Recently, I attended a meeting at the start of which I was asked to provide a short introduction to who I was and what my role entailed. It was a struggle. Not because I didn’t know what I did, but because it was so difficult to concisely verbalise what I do and how it impacts the membership that elected me as President.
At the Students’ Union, the ‘Executive’ comprises 5 Executive Officers (President, Vice President, Education, Sport, and Welfare & Diversity) and 6 Section Chairs (Action, Athletic Union Clubs Officer, Enterprise, Media, Rag, and Societies). Nine out of these 11 roles have clearly defined remits or student groups/activity that they oversee. For the President and Vice President however you are often (by the nature of your role) spread across multiple topics and areas of work, providing steer and direction in each. Given how closely the Vice President works with our Hall Students Federation (HSF) and Democracy & Representation Committee (DRC), the President finds itself as the only role with no students or student groups directly feeding into it. Instead, you oversee the development of all areas of student activity, whilst also taking on additional responsibilities as a Director of the organisation, leading on LSU’s relationship with the University and College, and enhancing the Students’ Union’s reputation in the local community.
As a result of the breadth of the President’s work you can often find yourself in situations where you need to decide which ‘hat’ you are wearing. Are you attending a meeting as the highest elected student representative? Are you acting as an ambassador for LSU, perhaps even the wider University? Are you thinking as an Executive Trustee or Director of the organisation? The list goes on. It is perhaps these three key hats that are most frequently worn, however. The real skill comes in managing and navigating situations to ensure these hats do not come into conflict with one another. Unfortunately however, there are unavoidable occasions when this does occur. Occasions when you are required to make a decision for the organisation that may not necessarily be in the best interests of the student population, at least not immediately.
Why make the decision then, you may wonder. The fact of the matter is that LSU, like the vast majority of other organisations, has come up against immense challenges this year and last as a result of COVID-19. I have had to make decisions that do not obviously benefit students, but at least ensures they have a Union to return to once the pandemic is behind us. It’s nothing to write home about, and it certainly doesn’t make you the most popular person, but it is the right thing to do.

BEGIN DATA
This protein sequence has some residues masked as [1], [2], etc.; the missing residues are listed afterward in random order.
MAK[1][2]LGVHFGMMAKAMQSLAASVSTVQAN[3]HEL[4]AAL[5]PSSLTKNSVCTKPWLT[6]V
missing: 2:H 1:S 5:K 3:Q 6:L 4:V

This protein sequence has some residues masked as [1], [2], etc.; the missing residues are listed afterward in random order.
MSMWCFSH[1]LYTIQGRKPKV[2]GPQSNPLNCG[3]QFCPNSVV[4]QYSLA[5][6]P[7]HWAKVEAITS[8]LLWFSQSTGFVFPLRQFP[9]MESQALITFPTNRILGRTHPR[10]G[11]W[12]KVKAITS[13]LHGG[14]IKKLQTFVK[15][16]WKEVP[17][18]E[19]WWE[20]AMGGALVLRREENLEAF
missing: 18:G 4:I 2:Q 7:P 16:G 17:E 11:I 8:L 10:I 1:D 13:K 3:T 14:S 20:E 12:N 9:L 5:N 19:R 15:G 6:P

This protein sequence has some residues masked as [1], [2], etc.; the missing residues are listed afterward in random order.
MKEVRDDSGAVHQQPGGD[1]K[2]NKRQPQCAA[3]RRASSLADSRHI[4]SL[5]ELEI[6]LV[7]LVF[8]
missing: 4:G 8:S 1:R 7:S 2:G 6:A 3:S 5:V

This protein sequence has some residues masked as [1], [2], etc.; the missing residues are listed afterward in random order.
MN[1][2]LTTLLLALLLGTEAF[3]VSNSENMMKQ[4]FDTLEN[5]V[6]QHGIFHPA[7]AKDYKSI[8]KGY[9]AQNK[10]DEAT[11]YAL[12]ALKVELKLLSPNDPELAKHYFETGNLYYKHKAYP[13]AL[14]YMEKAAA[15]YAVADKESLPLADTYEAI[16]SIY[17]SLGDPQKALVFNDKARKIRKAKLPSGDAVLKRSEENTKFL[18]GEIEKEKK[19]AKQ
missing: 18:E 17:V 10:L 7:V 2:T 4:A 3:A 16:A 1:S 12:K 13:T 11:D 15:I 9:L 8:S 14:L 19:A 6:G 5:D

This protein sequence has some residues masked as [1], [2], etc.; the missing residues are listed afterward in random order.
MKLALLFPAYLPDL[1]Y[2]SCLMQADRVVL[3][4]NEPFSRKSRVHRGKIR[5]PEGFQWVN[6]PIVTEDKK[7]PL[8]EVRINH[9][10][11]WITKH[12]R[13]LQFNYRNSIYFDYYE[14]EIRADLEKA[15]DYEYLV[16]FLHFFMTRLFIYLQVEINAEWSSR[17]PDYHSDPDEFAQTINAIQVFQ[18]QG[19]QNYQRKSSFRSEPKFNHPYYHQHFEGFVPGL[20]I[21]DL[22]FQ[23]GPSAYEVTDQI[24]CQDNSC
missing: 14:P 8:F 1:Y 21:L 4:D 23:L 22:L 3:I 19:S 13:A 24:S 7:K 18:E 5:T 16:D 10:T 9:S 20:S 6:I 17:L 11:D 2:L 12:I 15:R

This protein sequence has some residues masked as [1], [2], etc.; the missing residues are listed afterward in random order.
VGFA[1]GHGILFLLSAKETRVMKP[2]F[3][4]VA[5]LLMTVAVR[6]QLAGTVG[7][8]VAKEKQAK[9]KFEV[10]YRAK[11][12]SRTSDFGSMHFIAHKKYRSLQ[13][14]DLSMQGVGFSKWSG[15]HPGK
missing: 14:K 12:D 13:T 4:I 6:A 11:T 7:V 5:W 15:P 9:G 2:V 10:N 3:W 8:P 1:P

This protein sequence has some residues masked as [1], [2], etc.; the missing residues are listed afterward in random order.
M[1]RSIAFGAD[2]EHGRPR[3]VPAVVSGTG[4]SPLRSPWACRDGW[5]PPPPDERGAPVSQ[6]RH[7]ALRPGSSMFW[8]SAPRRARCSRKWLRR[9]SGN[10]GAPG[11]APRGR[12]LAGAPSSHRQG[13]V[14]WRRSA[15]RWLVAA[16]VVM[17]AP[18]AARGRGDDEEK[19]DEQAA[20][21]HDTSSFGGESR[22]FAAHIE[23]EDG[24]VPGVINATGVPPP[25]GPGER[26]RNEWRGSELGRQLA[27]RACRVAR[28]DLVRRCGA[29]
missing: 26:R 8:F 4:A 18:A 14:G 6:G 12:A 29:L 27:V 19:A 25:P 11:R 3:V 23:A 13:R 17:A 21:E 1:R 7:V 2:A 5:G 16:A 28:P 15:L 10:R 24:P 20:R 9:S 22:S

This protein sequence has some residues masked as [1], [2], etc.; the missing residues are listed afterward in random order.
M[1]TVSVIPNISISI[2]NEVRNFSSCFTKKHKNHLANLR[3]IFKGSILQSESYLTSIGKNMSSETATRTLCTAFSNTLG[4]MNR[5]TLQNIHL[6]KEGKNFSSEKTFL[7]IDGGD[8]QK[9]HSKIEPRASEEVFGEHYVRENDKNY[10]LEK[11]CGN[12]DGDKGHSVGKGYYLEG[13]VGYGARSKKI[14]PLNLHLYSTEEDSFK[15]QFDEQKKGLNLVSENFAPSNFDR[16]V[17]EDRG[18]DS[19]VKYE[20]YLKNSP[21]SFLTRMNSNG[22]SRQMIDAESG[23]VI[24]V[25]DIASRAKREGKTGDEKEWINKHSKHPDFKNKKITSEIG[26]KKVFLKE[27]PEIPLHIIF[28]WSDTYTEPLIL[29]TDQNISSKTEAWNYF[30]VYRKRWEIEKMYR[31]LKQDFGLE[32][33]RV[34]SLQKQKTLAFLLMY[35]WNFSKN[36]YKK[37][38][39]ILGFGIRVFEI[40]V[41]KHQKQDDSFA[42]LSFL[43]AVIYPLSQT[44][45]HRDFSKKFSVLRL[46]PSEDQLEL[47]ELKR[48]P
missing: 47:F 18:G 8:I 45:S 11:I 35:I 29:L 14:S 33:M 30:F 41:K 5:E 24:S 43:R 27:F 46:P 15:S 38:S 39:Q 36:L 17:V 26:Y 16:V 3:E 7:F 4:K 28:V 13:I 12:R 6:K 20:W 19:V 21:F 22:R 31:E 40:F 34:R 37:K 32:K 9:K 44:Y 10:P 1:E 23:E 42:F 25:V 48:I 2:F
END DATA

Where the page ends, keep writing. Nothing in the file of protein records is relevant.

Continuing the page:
Whilst there is always time to celebrate the achievements and successes you have in the role, let’s focus on the things I haven’t done, or at least neglected. An easy one that will immediately spring to the mind of most Presidents and their wider team are our distance and associate members. By that I mean the College and our London campus. Could you use the pandemic as an excuse for not making significant inlets into developing engagement strategies at both these locations? Sure, you can. Is that good enough for me? No it’s not. More than happy to hold my hands up – I’ve not worked hard enough to support these members. I visited our London campus for the first time in September. Since then I’ve made the journey only one other time, at £120+ a pop. Those visits, albeit few and far between (and certainly a way off from the once a week visit the Vice Chancellor aims to do), have shown me how different LU London is compared to our East Midlands campus. Where do you start when your Union is a single space on a floor also occupying student services, study spaces and a student population that may have never experienced LSU before? Suggestions welcome via email. I’ve attempted to pull together a group to start on a new LSU in London strategy but that ebbs and flows with every twist and turn that COVID throws at us. Fortunately, I’ve got until August to make some headway before my time in office comes to an end. Time to pull your finger out, Matt.
There are all manner of unpopular decisions I’ve made this year, and will continue to make, and other areas of work that I’ve undoubtedly neglected. But I challenge any of my 45 predecessors to confidently state they didn’t make a single unpopular decision or achieve everything they could possibly do in a year. The real skill comes in prioritising what needs to happen now and what foundations you can establish for your successors. I’ve taken some necessary decisions that still leave a bitter taste in one’s mouth. But that’s the price you unfortunately pay for swapping hats when you don’t have a hat stand nearby.
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